Next morning finds us in San Diego. I guess this is one drawback of being too young to retire - you drive long hours each day so you can squeeze as much time in at your final destination, and then turn around and do it all in reverse so you can make it back to work on time. Once we stock up at Costco and refuel at a more sensible $1.34 a gallon, we’re off for Calexico, which is a small town on the border, with Mexicali on the other side.

By the time we get our Mexican insurance, it’s almost 2 p.m. We flip a coin to decide whether to head across today or wait for first thing tomorrow. Heads wins and we head for the border, knowing it’s going to be tough getting to San Felipe before dark. As it turned out, the road through Mexicali was pretty straight-forward and we were on the open road in no time. We had done some research on the Internet and found the Eldorado Ranch and RV Resort just 7 miles north of San Felipe, but did not make any reservations as we weren’t sure just when we would get there. We arrived at 5:15 p.m., the sun just starting to set and we all felt a little easier as we got out to stretch and check out the Sea of Cortez. As it turned out, the Eldorado was full but they offered us the use of their parking lot for the night as well as camp passes so we could wander around and have a drink down at their own private cantina. It’s true what they say about Margaritas down there, the tequila does run freely.

The next morning the tide was out and all you could see was sand, sand and more sand. We decided to venture further south and see the city. San Felipe is very quiet compared to other Mexican towns; its main street has shops and restaurants on one side and the water on the other with a nice esplanade. You can walk along it and hire a fishing expedition or buy jewelry or shirts, etc. from the vendors. We felt quite comfortable parking our rigs on the side of the road. As we looked around, the Canadians and Americans almost outnumbered the locals.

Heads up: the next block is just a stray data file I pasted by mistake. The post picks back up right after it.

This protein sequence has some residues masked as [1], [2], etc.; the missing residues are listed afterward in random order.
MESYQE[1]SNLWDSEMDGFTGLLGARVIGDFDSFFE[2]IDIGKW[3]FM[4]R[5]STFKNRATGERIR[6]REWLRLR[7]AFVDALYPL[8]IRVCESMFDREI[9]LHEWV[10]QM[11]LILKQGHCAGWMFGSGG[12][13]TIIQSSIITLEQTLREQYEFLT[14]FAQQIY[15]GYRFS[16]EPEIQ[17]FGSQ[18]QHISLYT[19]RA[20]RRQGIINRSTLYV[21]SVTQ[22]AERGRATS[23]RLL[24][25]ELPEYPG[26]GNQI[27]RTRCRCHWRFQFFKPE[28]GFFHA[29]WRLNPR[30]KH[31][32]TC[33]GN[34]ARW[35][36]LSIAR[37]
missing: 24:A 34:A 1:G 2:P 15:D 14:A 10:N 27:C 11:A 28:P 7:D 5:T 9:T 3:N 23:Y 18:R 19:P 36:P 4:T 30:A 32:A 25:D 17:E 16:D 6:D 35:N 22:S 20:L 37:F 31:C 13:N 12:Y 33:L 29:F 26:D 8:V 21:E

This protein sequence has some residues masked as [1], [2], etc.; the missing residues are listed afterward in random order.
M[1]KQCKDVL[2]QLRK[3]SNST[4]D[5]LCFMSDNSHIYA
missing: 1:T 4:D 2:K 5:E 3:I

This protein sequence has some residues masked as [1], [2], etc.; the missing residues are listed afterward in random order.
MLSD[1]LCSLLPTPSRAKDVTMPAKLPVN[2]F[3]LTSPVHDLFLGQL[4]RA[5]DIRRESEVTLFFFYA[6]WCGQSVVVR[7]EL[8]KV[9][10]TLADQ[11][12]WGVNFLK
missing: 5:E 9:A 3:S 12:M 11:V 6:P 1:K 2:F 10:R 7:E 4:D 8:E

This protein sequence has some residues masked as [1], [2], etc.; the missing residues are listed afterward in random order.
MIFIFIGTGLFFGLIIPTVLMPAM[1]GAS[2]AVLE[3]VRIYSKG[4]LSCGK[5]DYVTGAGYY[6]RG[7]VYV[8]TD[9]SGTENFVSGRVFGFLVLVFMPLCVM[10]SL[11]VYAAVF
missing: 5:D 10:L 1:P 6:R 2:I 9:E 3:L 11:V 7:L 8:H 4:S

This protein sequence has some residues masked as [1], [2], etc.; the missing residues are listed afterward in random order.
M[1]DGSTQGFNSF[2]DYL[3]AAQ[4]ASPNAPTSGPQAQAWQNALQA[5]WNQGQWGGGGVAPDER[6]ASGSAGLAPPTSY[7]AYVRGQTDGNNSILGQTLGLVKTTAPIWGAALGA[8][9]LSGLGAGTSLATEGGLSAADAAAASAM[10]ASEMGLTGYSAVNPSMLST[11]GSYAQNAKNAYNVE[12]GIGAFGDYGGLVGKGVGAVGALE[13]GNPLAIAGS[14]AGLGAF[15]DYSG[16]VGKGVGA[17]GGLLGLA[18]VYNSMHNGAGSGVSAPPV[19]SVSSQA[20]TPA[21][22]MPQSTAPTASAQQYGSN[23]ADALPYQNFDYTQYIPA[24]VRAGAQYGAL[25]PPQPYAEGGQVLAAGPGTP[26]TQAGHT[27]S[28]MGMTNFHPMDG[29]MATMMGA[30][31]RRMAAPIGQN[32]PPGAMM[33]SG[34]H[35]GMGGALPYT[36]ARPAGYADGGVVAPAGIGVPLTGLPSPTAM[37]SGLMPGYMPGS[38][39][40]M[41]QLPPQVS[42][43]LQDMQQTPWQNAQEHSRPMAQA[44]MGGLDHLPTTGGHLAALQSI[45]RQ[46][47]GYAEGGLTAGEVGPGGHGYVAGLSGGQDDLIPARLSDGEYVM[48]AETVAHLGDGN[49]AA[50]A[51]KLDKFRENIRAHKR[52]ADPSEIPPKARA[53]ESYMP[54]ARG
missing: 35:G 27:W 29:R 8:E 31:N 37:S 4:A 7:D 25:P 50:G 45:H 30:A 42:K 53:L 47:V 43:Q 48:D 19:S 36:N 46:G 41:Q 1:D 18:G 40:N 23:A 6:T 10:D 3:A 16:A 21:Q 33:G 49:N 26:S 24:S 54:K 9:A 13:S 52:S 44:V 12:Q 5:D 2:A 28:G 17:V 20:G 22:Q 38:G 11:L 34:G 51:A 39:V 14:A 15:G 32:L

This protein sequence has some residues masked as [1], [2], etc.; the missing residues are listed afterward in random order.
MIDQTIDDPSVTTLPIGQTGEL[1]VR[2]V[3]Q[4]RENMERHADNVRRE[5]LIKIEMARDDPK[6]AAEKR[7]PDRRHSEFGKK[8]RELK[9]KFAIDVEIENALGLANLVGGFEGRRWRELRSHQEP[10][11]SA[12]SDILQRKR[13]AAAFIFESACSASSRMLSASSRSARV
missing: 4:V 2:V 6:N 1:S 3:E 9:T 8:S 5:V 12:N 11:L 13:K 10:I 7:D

As we headed further south towards the airport, we turned left towards Puerto Puertecitos. As the tourism is down in this part of the Baja, we found many deserted camps and resorts. I’m sure we could have camped there forever and nobody would have cared. After many attempts at finding the right spot on the right beach, we settled for the Villa Marina Resort, about 8.5 kms. from the turnoff to the airport.

We were to be the only residents there for the next four days. We had water and septic but no electricity. As everyone has heard, the water on the Baja is okay for cooking and washing, but for drinking and making coffee or tea, get purified water. We paid $10 a day but later found out we could have bartered and probably paid about $5 or $6 a day. As I mentioned, we were the only ones there, so we had the whole beach to ourselves and took advantage of it at low tide when we went beachcombing for shells and sand-dollars.